So what can I still put up here?
– SOScomix. (I am happy that 2011 finally saw the launch of that glorious initiative.)
– Bland summaries of activity containing no interesting detail whatsoever (like the first paragraph of this entry, which sounds like a grant activities report) which could not possibly be construed as being indiscreet or as having made the material contained therein unsuitable for publication in other venues.
– Quotes from books I’m reading and stuff. Although even those seem better suited to Google+. But maybe I can still keep doing that here.
– THIS BULLET POINT LEFT BLANK
– Self-blogerential maunderings about the NATURE OF BLOGGING. Like this post.
– Discussions of a literary nature, like “Hey, everyone! Poet X did Thing Y!” (By the way, Szymborska…yes. I have to write a different post about that.)
– THINGS WRITTEN IN ALL CAPS
– Longer once weekly posts about what I’m up to that, by virtue of waiting longer to accumulate material, tend to seem more substantive.
I think that’s what I’m going to do from here on out. Or try to. That seems to be the more successful model of many of my blogging friends. A longer post less often.
So a longer post, once weekly or biweekly, which will give me time to have something more to summarize. Those one-day summaries from a single day are awfully uninteresting. They can read something like: “Friday. Went to cafe. Did interview–can’t say with whom. Saw show–can’t say what, or what I thought about it. Ate dinner–can’t say where. Came home. May or may not have gone to sleep.” But after a week, it begins to seem more interesting.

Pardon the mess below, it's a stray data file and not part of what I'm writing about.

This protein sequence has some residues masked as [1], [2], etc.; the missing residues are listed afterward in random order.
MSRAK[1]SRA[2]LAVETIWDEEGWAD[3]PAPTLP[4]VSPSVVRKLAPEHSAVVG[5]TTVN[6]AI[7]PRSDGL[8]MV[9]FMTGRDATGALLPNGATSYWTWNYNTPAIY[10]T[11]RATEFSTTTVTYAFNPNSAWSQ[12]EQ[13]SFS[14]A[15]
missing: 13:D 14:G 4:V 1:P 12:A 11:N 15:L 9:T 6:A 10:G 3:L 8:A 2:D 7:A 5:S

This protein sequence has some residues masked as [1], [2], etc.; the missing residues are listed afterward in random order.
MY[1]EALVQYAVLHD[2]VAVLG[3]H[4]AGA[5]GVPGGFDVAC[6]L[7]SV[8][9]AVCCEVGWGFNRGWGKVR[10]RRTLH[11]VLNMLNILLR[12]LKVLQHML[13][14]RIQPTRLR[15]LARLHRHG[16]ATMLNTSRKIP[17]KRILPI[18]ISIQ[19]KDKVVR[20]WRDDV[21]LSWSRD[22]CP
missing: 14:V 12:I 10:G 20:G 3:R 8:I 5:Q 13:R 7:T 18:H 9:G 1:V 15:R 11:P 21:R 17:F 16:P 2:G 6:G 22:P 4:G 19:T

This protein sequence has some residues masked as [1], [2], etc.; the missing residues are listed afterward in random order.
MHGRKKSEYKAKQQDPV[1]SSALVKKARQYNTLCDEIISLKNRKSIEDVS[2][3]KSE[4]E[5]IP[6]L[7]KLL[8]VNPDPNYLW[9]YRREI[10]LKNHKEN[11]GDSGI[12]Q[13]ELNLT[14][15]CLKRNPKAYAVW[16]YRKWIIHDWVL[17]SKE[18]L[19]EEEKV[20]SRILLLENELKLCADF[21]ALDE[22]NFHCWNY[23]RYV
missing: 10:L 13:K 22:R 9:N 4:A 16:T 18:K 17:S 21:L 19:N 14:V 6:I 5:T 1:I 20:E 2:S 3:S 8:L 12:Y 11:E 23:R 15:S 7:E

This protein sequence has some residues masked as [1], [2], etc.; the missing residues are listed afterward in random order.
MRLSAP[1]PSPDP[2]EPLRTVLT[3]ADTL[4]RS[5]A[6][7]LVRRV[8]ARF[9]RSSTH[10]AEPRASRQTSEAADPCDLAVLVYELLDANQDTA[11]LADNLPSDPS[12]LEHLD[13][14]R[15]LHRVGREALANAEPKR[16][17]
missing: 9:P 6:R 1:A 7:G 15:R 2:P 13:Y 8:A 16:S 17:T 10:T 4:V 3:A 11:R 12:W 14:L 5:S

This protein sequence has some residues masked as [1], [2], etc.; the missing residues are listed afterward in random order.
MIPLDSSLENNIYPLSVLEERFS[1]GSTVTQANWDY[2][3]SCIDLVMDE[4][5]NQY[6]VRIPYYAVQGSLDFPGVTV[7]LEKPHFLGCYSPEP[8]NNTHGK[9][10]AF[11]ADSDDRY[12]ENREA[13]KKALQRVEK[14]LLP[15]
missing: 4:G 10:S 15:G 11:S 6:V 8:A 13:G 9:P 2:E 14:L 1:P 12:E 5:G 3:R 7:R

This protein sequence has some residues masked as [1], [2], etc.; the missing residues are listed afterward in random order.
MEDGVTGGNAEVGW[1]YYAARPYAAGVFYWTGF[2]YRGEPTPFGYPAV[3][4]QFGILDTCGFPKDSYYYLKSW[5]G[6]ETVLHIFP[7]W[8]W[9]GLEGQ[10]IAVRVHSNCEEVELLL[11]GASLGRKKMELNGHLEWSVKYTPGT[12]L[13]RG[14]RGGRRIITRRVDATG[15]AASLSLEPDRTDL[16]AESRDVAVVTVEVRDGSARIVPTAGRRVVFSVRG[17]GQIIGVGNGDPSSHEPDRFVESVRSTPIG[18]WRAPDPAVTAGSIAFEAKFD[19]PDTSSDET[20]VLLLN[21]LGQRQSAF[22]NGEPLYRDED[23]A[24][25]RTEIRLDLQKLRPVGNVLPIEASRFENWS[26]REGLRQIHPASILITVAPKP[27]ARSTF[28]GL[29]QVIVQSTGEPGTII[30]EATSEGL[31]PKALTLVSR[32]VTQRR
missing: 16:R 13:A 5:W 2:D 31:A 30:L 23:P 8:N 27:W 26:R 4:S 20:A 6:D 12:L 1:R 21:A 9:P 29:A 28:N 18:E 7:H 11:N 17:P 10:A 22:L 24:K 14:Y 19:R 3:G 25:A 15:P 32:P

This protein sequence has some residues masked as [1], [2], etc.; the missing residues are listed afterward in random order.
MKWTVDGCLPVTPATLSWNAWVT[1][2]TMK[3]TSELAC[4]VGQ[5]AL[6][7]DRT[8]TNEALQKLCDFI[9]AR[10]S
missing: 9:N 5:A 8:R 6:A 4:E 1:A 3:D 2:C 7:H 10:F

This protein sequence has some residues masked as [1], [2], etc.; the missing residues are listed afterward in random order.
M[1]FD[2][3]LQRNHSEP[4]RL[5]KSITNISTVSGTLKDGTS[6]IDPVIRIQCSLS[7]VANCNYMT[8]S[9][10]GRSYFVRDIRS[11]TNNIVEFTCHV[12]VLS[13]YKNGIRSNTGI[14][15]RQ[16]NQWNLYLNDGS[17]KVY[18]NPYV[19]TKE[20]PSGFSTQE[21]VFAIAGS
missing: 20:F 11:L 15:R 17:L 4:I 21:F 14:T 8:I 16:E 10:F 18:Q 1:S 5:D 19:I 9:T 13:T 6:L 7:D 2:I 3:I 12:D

I would assign myself a date on which I was going to post these longer posts, but as I was informed by someone (can’t say who) I met in a hostel (can’t say where) recently (can’t say when), “Talent doesn’t need a schedule: only inspiration.” He said, as he told me and my friend C. and the other assembled hostellers this, that it was his original idea, his philosophy of life, and if I was to use it, I needed to give him credit. Very well. I suspect that he doesn’t really want his full name here popping up in Google searches (another problem with attribution), so I will spread it out: first name Graeme, INSERT WORDS TO SPREAD THINGS OUT, last name Pollard. Not my idea. His. He’s a chef, in London. So, on Mr. Pollard’s advice, I will not schedule when these longer posts are going to happen–they will just, like this one, happen. And they will also, just like this one, end.